1961 "Money and Me" / "You Got What It Takes" [22]
1961 "Misery" / "Two Wrongs Don't Make a Right" [22]
1962 "Seven Sins" / "What Went Wrong" [23]
1964 "Make Up Your Mind" / "I Better Run" [24]
1967 "I Heard It Through the Grapevine"
Recorded by Gladys Knight & the Pips
Co-written with Norman Whitfield
2 47 [25]
1967 "I Heard It Through the Grapevine"
Recorded by Marvin Gaye
Co-written with Whitfield
8 88 1 [26][27][28]
1971 "Just My Imagination"
Recorded by the Temptations
Co-written with Whitfield
1 1 72 8 [25][29]
1972 "Papa Was a Rollin' Stone"
Recorded by the Undisputed Truth
Co-written with Whitfield
63 24 [30]
1972 "Papa Was a Rollin' Stone"
Recorded by the Temptations
Co-written with Whitfield
1 12 42 8 [31][32]
1973 "Stand Up and Cheer for the Preacher" / (Instrumental version) 82 [33]
1975 "Surrender" / "There's Something About You" [34]
1975 "Is It True" / "Anywhere" 45 [35]
1976 "Man Up in the Sky" / "Gonna Make It Right" [10]
1980 "Love Is You" / "You Make Me Feel the Way I Do" [36]
1981 "Rock It Easy" / "Love Will Make It Alright" [10][37]

See also[edit]

References[edit]

Citations[edit]

  1. ^ a b c Italie, Hillel (January 29, 2023). "Barrett Strong, Motown artist known for 'Money,' dies at 81". Associated Press. Retrieved February 3, 2023.
  2. ^ "Barrett Strong Biography". Oldies.com. Retrieved August 9, 2013.
  3. ^ a b c d e Genzlinger, Neil (January 30, 2023). "Barrett Strong, Whose 'Money' Helped Launch Motown, Dies at 81". The New York Times. Retrieved February 3, 2023.
  4. ^ a b c d Wynn, Ron (February 5, 1941). "Barrett Strong : Biography". AllMusic. Retrieved August 9, 2013.
  5. ^ a b c Rosenwald, Michael S. (January 30, 2023). "Barrett Strong, Motown stalwart who sang 'Money,' dies at 81". The Washington Post. Retrieved January 31, 2023.
  6. ^ McCollum, Brian (January 29, 2023). "Barrett Strong, Motown trailblazer with 'Money,' the Temptations and more, dies at 81". The Detroit Free Press. Retrieved February 1, 2023.
  7. ^ a b c d e f g Colin Larkin, ed. (1993). The Guinness Who's Who of Soul Music (First ed.). Guinness Publishing. pp. 250/1. ISBN 0-85112-733-9.
  8. ^ Murrells, Joseph (1978). The Book of Golden Discs (2nd ed.). London: Barrie and Jenkins Ltd. p. 120. ISBN 0-214-20512-6.
  9. ^ Rohter, Larry (August 31, 2013). "For a Classic Motown Song About Money, Credit Is What He Wants". The New York Times. Retrieved September 1, 2013.
  10. ^ a b c d Bogdanov, Vladimir; Woodstra, Chris; Erlewine, Stephen Thomas, eds. (2002). All Music Guide to Rock: The Definitive Guide to Rock, Pop, and Soul (3rd ed.). Backbeat Books. p. 1095. ISBN 978-0879306533.
  11. ^ a b "Top R&B/Hip-Hop Albums (Week of June 14, 1975)". Billboard. Retrieved February 3, 2023.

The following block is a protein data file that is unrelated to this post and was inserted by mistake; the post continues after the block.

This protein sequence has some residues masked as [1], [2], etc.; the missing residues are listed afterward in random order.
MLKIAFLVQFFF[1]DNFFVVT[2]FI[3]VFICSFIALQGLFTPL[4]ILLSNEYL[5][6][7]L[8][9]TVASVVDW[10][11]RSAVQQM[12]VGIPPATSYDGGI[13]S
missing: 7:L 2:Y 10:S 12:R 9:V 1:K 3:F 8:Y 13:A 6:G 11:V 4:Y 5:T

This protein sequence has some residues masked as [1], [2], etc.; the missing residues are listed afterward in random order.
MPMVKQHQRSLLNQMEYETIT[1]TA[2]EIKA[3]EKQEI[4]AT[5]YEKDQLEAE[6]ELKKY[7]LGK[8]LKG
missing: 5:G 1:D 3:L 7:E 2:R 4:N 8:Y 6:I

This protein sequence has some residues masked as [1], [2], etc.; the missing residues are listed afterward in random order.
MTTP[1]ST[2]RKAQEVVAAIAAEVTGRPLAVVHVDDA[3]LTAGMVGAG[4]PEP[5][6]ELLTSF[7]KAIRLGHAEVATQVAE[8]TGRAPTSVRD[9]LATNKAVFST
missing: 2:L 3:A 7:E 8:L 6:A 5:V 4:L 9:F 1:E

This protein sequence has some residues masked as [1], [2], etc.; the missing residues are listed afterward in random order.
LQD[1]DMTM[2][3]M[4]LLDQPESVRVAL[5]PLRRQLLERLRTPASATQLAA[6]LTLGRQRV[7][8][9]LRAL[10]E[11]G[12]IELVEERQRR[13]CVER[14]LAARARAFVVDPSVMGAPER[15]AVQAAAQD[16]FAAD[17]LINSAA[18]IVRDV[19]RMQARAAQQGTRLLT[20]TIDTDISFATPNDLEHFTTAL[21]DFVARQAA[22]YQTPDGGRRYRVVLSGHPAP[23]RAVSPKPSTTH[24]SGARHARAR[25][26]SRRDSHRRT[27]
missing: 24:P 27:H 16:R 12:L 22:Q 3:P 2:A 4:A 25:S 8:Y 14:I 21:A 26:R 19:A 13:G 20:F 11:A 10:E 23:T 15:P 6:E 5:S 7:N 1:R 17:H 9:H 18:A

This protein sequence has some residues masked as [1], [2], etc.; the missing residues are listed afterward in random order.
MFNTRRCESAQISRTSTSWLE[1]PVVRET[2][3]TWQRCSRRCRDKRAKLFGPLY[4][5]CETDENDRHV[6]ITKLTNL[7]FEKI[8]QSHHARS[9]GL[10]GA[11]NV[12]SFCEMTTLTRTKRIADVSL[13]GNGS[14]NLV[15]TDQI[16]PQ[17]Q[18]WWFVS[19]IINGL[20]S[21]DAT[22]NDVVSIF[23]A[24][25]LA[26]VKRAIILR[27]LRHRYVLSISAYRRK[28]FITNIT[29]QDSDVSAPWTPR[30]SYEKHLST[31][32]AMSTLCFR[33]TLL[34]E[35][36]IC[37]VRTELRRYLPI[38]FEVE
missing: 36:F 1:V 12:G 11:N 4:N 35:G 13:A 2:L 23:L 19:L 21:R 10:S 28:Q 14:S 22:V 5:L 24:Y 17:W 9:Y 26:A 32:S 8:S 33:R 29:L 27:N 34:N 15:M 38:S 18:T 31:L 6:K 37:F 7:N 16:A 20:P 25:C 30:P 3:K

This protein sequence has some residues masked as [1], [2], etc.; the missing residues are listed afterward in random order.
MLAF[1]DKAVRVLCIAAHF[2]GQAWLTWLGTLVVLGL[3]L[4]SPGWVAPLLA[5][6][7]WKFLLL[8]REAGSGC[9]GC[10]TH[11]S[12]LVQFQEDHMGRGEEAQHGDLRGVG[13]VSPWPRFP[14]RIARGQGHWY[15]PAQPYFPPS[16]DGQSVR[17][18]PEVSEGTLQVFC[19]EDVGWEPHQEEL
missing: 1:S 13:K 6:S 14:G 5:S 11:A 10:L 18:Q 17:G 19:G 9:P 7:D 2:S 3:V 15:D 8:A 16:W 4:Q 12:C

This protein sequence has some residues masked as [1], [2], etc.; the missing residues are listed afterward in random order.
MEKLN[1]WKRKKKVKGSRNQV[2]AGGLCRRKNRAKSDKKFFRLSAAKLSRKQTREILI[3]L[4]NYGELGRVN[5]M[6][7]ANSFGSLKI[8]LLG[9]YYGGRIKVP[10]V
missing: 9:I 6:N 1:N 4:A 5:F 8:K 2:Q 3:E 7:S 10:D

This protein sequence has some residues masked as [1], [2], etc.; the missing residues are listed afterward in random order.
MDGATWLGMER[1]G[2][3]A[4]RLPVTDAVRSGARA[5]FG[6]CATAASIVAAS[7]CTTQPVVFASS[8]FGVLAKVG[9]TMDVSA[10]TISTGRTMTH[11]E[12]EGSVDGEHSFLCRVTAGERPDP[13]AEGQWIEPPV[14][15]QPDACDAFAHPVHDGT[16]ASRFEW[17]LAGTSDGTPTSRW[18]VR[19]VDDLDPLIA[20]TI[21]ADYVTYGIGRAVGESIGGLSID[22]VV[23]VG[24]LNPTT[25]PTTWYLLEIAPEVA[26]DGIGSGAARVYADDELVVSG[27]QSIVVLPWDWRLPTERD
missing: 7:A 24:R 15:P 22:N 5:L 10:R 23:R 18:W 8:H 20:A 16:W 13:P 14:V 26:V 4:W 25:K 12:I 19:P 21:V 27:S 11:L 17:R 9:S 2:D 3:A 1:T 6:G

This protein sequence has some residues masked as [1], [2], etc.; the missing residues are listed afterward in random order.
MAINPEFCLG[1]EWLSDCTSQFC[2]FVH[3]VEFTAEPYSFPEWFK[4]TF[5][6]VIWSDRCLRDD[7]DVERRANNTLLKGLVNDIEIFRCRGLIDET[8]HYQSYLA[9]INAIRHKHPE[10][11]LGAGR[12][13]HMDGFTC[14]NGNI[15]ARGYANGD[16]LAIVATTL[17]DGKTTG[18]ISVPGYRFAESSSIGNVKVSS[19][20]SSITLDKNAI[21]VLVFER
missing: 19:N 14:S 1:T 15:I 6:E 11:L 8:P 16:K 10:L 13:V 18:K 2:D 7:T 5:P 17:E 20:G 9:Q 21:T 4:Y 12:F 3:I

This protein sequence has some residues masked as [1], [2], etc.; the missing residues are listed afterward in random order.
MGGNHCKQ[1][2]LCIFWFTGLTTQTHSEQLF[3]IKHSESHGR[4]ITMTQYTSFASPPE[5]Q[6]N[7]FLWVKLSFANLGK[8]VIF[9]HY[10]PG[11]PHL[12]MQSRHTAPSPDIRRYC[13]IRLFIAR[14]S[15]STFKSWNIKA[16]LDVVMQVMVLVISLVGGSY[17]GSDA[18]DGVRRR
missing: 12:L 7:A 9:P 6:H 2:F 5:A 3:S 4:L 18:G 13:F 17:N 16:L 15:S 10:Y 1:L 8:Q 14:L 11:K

12. ^ a b c d McCollum, Brian (January 30, 2001). "Songwriter Strong seeks new glory for Detroit scene". The Indianapolis Star. Indianapolis, Indiana. p. E3. Retrieved February 3, 2023 – via Newspapers.com.
  13. ^ "Motown Legend Barrett Strong re-releases 'Stronghold II' to itunes for Digital Distribution" (Press release). HJN Consulting. October 14, 2008. Retrieved February 3, 2023 – via PRLog.
  14. ^ "'Misery' Eliza Neals – Official Music Video". June 21, 2010. Archived from the original on December 12, 2021. Retrieved August 9, 2013 – via YouTube.
  15. ^ Smith, Will (March 26, 1976). "New Sounds | Silver Service". Omaha World-Herald. Omaha, Nebraska. p. 7. Retrieved February 3, 2023 – via Newspapers.com.
  16. ^ Marsh, Dave; Bernard, James (1994). The New Book of Rock Lists. Touchstone Books. p. 52. ISBN 978-0671787004.
  17. ^ Whitburn, Joel (2004). Top R&B/Hip-Hop Singles: 1942–2004. Record Research. p. 554.
  18. ^ Broven 2010, p. 336.
  19. ^ "Reviews of This Week's Singles". Billboard. May 23, 1960. Retrieved February 3, 2023.
  20. ^ Broven 2010, p. 335.
  21. ^ "Reviews of This Week's Singles". Billboard. September 19, 1960. Retrieved February 3, 2023.
  22. ^ a b Waller, Don (1985). The Motown Story. Scribner. p. 228. ISBN 978-0684182933.
  23. ^ "Reviews of New Singles". Billboard. May 26, 1962. Retrieved February 3, 2023.
  24. ^ Dahl, Bill (2001). Motown: The Golden Years. Krause Publications. p. 317. ISBN 978-0873492867.
  25. ^ a b Joel Whitburn's Top Pop Singles 1955–1990ISBN 0-89820-089-X
  26. ^ "I heard it through the grapevine in Canadian Top Singles Chart". Library and Archives Canada. Archived from the original on February 8, 2015. Retrieved July 17, 2013.
  27. ^ "I heard it through the grapevine in French Chart" (in French). Dominic DURAND / InfoDisc. July 17, 2013. Archived from the original on July 3, 2013. Retrieved July 17, 2013. You have to use the index at the top of the page and search "Marvin Gaye"
  28. ^ "Marvin Gaye". Official Charts Company. Retrieved July 17, 2013.
  29. ^ "Image: RPM Weekly". Bac-lac.gc.ca. Library and Archives Canada. July 17, 2013. Retrieved June 6, 2021.
  30. ^ Bronson, Fred (2003). The Billboard Book of Number One Hits. Billboard Books. p. 323. ISBN 978-0823076772.
  31. ^ "Top RPM Singles: Issue 4234". RPM. Library and Archives Canada. Retrieved February 3, 2023.
  32. ^ "Papa was a rollin' stone in French Chart". Dominic DURAND / InfoDisc. Archived from the original on September 20, 2013. Retrieved June 16, 2013. You have to use the index at the top of the page and search for "Temptations"
  33. ^ "Billboard Hot Soul Singles". Billboard. September 15, 1972. Retrieved February 3, 2023.
  34. ^ "Billboard's Top Single Picks". Billboard. August 16, 1975. Retrieved February 3, 2023.
  35. ^ "Billboard Hot Soul Singles". Billboard. June 14, 1975. Retrieved February 3, 2023.
  36. ^ "Love Is You / You Make Me Feel the Way I Do". 45cat. Retrieved February 3, 2023.
  37. ^ "Barrett Strong Discography – USA". 45cat. Retrieved July 9, 2021.

General and cited references[edit]

  • Broven, Josh (2010). Record Makers and Breakers: Voices of the Independent Rock 'n' Roll Pioneers. University of Illinois Press. ISBN 978-0252077272.

External links[edit]